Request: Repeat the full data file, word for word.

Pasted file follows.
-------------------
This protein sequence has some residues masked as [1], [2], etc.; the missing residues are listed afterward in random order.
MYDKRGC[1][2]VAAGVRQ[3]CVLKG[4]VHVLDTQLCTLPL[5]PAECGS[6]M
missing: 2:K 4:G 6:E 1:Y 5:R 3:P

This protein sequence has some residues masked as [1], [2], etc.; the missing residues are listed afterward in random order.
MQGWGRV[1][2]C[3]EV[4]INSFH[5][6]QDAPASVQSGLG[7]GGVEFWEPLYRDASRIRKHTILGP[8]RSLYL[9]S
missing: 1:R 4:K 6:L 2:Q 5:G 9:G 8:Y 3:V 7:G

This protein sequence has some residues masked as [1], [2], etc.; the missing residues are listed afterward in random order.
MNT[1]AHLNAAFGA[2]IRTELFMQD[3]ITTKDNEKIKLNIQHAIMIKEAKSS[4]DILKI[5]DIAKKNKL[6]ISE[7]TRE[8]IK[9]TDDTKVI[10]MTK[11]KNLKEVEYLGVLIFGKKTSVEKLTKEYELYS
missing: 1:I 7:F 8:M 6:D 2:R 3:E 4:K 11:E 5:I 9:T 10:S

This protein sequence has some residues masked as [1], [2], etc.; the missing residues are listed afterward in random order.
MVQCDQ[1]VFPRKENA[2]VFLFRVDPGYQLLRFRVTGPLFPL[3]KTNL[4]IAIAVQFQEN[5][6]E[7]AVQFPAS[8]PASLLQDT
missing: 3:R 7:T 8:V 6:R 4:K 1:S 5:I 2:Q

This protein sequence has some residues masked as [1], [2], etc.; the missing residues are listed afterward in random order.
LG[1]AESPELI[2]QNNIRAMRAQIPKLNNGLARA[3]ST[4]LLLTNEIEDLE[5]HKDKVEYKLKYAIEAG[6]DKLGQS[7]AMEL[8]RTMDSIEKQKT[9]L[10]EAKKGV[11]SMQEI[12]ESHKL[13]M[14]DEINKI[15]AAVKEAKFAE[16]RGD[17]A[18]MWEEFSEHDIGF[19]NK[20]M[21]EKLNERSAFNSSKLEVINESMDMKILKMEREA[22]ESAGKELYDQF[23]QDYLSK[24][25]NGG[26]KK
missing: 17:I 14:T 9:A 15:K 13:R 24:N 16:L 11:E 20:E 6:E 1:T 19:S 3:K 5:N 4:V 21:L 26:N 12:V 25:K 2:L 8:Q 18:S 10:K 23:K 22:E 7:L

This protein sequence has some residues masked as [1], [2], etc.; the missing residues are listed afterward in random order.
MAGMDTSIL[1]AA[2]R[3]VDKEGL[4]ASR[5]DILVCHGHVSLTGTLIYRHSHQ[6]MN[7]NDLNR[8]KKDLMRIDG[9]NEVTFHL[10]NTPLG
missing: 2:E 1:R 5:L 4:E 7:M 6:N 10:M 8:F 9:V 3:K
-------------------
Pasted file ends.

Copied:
This protein sequence has some residues masked as [1], [2], etc.; the missing residues are listed afterward in random order.
MYDKRGC[1][2]VAAGVRQ[3]CVLKG[4]VHVLDTQLCTLPL[5]PAECGS[6]M
missing: 2:K 4:G 6:E 1:Y 5:R 3:P

This protein sequence has some residues masked as [1], [2], etc.; the missing residues are listed afterward in random order.
MQGWGRV[1][2]C[3]EV[4]INSFH[5][6]QDAPASVQSGLG[7]GGVEFWEPLYRDASRIRKHTILGP[8]RSLYL[9]S
missing: 1:R 4:K 6:L 2:Q 5:G 9:G 8:Y 3:V 7:G

This protein sequence has some residues masked as [1], [2], etc.; the missing residues are listed afterward in random order.
MNT[1]AHLNAAFGA[2]IRTELFMQD[3]ITTKDNEKIKLNIQHAIMIKEAKSS[4]DILKI[5]DIAKKNKL[6]ISE[7]TRE[8]IK[9]TDDTKVI[10]MTK[11]KNLKEVEYLGVLIFGKKTSVEKLTKEYELYS
missing: 1:I 7:F 8:M 6:D 2:R 3:E 4:K 11:E 5:I 9:T 10:S

This protein sequence has some residues masked as [1], [2], etc.; the missing residues are listed afterward in random order.
MVQCDQ[1]VFPRKENA[2]VFLFRVDPGYQLLRFRVTGPLFPL[3]KTNL[4]IAIAVQFQEN[5][6]E[7]AVQFPAS[8]PASLLQDT
missing: 3:R 7:T 8:V 6:R 4:K 1:S 5:I 2:Q

This protein sequence has some residues masked as [1], [2], etc.; the missing residues are listed afterward in random order.
LG[1]AESPELI[2]QNNIRAMRAQIPKLNNGLARA[3]ST[4]LLLTNEIEDLE[5]HKDKVEYKLKYAIEAG[6]DKLGQS[7]AMEL[8]RTMDSIEKQKT[9]L[10]EAKKGV[11]SMQEI[12]ESHKL[13]M[14]DEINKI[15]AAVKEAKFAE[16]RGD[17]A[18]MWEEFSEHDIGF[19]NK[20]M[21]EKLNERSAFNSSKLEVINESMDMKILKMEREA[22]ESAGKELYDQF[23]QDYLSK[24][25]NGG[26]KK
missing: 17:I 14:T 9:A 15:K 13:R 24:N 16:L 11:E 20:E 6:E 1:T 19:S 3:K 5:N 4:V 21:L 26:N 12:V 25:K 2:L 8:Q 18:S 10:K 23:K 22:E 7:L

This protein sequence has some residues masked as [1], [2], etc.; the missing residues are listed afterward in random order.
MAGMDTSIL[1]AA[2]R[3]VDKEGL[4]ASR[5]DILVCHGHVSLTGTLIYRHSHQ[6]MN[7]NDLNR[8]KKDLMRIDG[9]NEVTFHL[10]NTPLG
missing: 2:E 1:R 5:L 4:E 7:M 6:N 10:M 8:F 9:V 3:K